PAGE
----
“It’s not Halloween.” No, there’s actually nothing spooky or macabre about Día de los Muertos, or Day of the Dead, at all. The centuries-old Mexican tradition, also widely celebrated by many Latino cultures, has a much more cheerful, rather than mournful, attitude toward the death of family and loved ones.

Lorenzo Lopez, a longtime Lansing activist and leader of several Latino and LGBTQ organizations, has already put up an ofrenda, a tribute to the dead, to his mother, Edelmira "Delma" Lopez, inside his home. It’s adorned with candles, sugar skulls and a figure of la Virgen de Guadalupe, and he plans to eventually include dishes of his mother’s favorite food and drink — “maybe a shot of tequila,” he laughed.

Lopez said the display is meant to uplift and inspire, despite its adornment with images of death.

“We, born and raised in the United States, think of skulls as something eerie, something scary. See the little man smiling? It is not to be anything to be feared,” Lopez said.

Casa de Rosado, a creative hotbed on Mount Hope Avenue which hosts exhibitions inspired and created by marginalized groups, is hosting its own three-day Día de los Muertos event this weekend. Guests will experience the whole gamut of the ancient tradition, including Aztec-inspired dance, a wide array of home-cooked dishes, mariachi music and, obviously, more than a dozen unique ofrendas — altars to the dead created by their family members and loved ones.

“The people involved will be dressed up in Aztec garb. They will use sonaja shakers and dance to Aztec music, and we’ll be identifying the four cardinal points of the earth,” Lopez said. “That’s the opening reception. After they do their piece, everyone in attendance, and those that have made an altar, will have a procession of all the ofrendas being presented that day.”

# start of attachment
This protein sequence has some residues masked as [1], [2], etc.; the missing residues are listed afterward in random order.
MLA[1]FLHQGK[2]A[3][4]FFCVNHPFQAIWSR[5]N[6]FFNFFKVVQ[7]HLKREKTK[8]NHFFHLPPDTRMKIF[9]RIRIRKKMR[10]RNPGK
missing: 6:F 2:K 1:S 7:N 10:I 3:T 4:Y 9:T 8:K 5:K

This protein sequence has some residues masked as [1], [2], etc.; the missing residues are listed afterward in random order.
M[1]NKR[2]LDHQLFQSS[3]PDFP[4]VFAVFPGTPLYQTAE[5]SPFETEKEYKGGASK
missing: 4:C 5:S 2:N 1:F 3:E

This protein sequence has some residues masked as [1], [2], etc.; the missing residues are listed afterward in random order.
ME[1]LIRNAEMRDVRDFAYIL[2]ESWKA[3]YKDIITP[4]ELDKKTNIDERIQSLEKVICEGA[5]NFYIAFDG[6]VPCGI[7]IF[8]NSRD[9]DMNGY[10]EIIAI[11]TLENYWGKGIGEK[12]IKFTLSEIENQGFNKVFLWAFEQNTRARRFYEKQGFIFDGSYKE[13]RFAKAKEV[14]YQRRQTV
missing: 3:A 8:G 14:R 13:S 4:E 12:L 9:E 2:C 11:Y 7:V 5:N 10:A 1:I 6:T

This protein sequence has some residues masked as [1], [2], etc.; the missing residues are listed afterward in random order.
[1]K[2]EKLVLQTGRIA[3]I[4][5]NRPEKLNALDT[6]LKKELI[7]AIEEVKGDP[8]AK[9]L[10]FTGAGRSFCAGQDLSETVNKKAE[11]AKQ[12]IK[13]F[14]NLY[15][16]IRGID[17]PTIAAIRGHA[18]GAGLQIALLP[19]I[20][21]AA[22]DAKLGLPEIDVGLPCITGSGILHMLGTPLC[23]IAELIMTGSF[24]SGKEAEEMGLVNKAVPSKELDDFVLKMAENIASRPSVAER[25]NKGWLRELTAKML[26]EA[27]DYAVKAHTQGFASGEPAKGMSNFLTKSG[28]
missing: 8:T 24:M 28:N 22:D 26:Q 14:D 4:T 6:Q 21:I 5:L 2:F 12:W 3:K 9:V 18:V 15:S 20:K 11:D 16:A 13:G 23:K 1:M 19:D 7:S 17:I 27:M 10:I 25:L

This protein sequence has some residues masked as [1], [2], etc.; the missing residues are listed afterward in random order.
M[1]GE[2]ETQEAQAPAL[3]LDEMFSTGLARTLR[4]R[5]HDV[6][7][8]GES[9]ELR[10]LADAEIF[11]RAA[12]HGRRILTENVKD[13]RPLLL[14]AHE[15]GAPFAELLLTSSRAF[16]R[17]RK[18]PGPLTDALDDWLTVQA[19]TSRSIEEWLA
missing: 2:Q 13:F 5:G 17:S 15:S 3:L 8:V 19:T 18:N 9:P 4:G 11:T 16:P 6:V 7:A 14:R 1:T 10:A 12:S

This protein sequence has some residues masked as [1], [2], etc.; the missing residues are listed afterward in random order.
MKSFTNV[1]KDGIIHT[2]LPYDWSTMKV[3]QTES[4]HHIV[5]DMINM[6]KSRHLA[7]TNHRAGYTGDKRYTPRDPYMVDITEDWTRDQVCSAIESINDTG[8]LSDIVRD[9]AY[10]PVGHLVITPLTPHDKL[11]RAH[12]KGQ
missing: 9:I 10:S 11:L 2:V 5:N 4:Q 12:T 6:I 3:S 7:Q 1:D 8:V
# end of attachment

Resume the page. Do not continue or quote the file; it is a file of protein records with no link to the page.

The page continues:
After the formalities, guests are invited to observe the fine details of the ofrendas and enjoy the music and cuisine. As Lopez explains, food is a huge component to the culture of Día de los Muertos. Particularly special dishes include Aztec chocolate, xocolatl, and a traditional bread, pan de muerto, or bread of the dead.

“The whole concept and tradition of Día de los Muertos is not only a celebration of loved ones that have gone, but it’s also about sharing,” Lopez said. “Food, of course, is a big part of human activity, so in this particular celebration, we’re going to be offering food, and you also can put food on your ofrenda.”

One of the everlasting symbols of Día de los Muertos are the oft-imitated, cheeky skeleton characters dressed in large dresses and tuxedos. The famous design was originated by Mexican artist José Guadalupe Posada in the late 19th and early 20th century.

The skeletons were originally intended to be seen as a satire of the upper class at the time.

Lopez said the tradition of Día de los Muertos has remained strong, thanks to its highly visible spot in pop culture, à la films like Pixar’s critically acclaimed hit “Coco,” and the endearing strength of Mexican culture, despite the risk of being lost to assimilation.

“Mexican traditions are extremely strong in the United States simply because it’s a border country. Parts of the U.S. used to be Mexico, which a lot of people don’t even realize” Lopez said. “As your community in this country becomes more politically aware, and begins to take positions of power, you go back to your own history and culture.”


Día de los Muertos at Casa de Rosado Free

Friday, Nov. 2, 4 p.m. Saturday, Nov. 3, noon Sunday, Nov. 4, noon Casa de Rosado 204 E. Mt. Hope Ave., Lansing (517) 402-0282